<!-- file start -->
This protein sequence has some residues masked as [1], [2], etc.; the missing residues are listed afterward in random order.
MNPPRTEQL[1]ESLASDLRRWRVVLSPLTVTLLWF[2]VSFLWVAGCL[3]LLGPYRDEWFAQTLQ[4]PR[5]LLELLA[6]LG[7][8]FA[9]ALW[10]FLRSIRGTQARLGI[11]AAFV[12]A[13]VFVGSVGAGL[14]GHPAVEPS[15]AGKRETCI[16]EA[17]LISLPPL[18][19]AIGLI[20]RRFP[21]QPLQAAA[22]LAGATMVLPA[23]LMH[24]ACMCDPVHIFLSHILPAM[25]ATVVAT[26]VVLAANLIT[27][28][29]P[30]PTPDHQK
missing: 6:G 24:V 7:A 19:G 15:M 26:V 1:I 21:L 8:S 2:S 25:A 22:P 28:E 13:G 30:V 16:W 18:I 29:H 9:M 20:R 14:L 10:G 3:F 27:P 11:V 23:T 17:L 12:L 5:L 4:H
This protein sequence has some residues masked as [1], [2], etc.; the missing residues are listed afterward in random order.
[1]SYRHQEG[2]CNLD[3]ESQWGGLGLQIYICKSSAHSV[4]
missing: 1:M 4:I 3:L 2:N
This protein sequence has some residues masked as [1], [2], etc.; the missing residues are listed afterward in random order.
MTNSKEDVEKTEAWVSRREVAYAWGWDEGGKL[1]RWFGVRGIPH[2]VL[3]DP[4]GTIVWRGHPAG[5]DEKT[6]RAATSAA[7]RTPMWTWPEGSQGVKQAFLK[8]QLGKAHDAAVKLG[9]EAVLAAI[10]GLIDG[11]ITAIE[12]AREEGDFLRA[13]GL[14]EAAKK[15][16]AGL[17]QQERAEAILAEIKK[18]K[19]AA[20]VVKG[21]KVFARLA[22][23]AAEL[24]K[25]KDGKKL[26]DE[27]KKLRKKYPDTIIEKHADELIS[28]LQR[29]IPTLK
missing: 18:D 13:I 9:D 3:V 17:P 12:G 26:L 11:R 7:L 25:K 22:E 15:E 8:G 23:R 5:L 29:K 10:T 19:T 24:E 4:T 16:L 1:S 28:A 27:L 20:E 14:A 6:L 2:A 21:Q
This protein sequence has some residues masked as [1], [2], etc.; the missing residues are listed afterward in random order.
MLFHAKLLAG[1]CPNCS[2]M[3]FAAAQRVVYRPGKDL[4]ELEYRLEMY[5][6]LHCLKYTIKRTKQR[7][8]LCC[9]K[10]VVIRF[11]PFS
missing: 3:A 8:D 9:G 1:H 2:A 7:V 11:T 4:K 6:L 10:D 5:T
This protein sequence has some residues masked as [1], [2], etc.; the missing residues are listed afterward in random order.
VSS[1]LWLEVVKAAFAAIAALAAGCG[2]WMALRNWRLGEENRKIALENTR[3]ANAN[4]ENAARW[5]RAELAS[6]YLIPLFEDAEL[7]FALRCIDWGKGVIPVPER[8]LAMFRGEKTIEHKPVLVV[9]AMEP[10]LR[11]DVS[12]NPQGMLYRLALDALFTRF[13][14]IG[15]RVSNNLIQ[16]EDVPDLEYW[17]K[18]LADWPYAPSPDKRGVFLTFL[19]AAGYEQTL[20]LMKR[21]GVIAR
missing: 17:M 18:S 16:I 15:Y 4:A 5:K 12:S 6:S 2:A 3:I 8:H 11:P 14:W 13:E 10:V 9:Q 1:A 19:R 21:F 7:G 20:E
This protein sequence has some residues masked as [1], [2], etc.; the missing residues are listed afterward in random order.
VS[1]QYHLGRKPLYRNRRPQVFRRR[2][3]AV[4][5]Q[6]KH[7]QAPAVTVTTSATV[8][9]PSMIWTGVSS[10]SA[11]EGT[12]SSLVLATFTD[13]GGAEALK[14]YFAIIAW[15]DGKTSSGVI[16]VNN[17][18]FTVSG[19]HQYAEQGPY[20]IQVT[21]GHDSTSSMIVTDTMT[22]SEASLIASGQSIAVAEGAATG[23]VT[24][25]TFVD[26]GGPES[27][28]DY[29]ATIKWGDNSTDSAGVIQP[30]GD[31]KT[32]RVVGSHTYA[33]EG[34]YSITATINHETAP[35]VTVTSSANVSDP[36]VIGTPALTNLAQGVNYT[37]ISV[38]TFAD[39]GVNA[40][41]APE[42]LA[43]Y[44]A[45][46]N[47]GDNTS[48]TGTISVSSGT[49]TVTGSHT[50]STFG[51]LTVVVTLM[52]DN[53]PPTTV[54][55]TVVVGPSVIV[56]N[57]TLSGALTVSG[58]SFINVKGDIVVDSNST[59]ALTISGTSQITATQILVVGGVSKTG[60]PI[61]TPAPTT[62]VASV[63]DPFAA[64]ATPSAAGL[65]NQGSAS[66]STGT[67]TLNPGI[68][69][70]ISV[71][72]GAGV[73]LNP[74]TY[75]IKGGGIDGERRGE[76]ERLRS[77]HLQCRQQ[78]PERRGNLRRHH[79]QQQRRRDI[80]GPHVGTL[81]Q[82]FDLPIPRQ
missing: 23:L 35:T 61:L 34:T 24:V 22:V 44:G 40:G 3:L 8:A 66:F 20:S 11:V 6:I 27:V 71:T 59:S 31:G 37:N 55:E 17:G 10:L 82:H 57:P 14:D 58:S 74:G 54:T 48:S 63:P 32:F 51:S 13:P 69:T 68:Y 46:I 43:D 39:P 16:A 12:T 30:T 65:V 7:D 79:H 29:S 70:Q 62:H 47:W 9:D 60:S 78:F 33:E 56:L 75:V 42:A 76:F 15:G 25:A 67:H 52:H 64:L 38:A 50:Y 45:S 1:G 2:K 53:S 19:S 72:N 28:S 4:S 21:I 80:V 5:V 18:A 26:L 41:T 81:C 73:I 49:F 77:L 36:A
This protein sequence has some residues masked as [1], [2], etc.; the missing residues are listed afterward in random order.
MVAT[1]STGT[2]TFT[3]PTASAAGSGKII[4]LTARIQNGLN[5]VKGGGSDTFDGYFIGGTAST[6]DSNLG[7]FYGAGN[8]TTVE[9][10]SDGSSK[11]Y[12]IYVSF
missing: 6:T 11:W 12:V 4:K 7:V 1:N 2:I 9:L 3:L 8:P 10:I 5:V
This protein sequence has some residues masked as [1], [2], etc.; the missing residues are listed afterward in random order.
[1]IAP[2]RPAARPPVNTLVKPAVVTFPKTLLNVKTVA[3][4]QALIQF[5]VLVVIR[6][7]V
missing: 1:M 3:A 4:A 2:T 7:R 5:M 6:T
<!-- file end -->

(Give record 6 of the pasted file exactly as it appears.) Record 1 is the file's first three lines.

This protein sequence has some residues masked as [1], [2], etc.; the missing residues are listed afterward in random order.
VS[1]QYHLGRKPLYRNRRPQVFRRR[2][3]AV[4][5]Q[6]KH[7]QAPAVTVTTSATV[8][9]PSMIWTGVSS[10]SA[11]EGT[12]SSLVLATFTD[13]GGAEALK[14]YFAIIAW[15]DGKTSSGVI[16]VNN[17][18]FTVSG[19]HQYAEQGPY[20]IQVT[21]GHDSTSSMIVTDTMT[22]SEASLIASGQSIAVAEGAATG[23]VT[24][25]TFVD[26]GGPES[27][28]DY[29]ATIKWGDNSTDSAGVIQP[30]GD[31]KT[32]RVVGSHTYA[33]EG[34]YSITATINHETAP[35]VTVTSSANVSDP[36]VIGTPALTNLAQGVNYT[37]ISV[38]TFAD[39]GVNA[40][41]APE[42]LA[43]Y[44]A[45][46]N[47]GDNTS[48]TGTISVSSGT[49]TVTGSHT[50]STFG[51]LTVVVTLM[52]DN[53]PPTTV[54][55]TVVVGPSVIV[56]N[57]TLSGALTVSG[58]SFINVKGDIVVDSNST[59]ALTISGTSQITATQILVVGGVSKTG[60]PI[61]TPAPTT[62]VASV[63]DPFAA[64]ATPSAAGL[65]NQGSAS[66]STGT[67]TLNPGI[68][69][70]ISV[71][72]GAGV[73]LNP[74]TY[75]IKGGGIDGERRGE[76]ERLRS[77]HLQCRQQ[78]PERRGNLRRHH[79]QQQRRRDI[80]GPHVGTL[81]Q[82]FDLPIPRQ
missing: 23:L 35:T 61:L 34:T 24:V 22:V 44:G 40:G 3:L 8:A 66:F 20:S 11:V 6:I 27:V 71:T 59:S 31:G 37:N 55:E 17:G 10:L 82:H 57:P 14:D 58:S 74:G 54:T 48:S 63:P 32:F 51:S 13:P 69:T 68:Y 46:I 43:D 39:P 16:A 12:T 30:T 65:V 7:D 79:H 29:S 70:Q 62:H 47:W 9:D 60:S 78:F 33:E 56:L 75:V 42:A 76:F 15:G 25:A 67:H 52:H 64:L 38:A 50:Y 45:S 1:G 2:K 53:S 19:S 72:N 28:S 4:S 21:I 80:V 5:V 18:A 26:L 41:T 81:C 73:I 49:F 77:L 36:A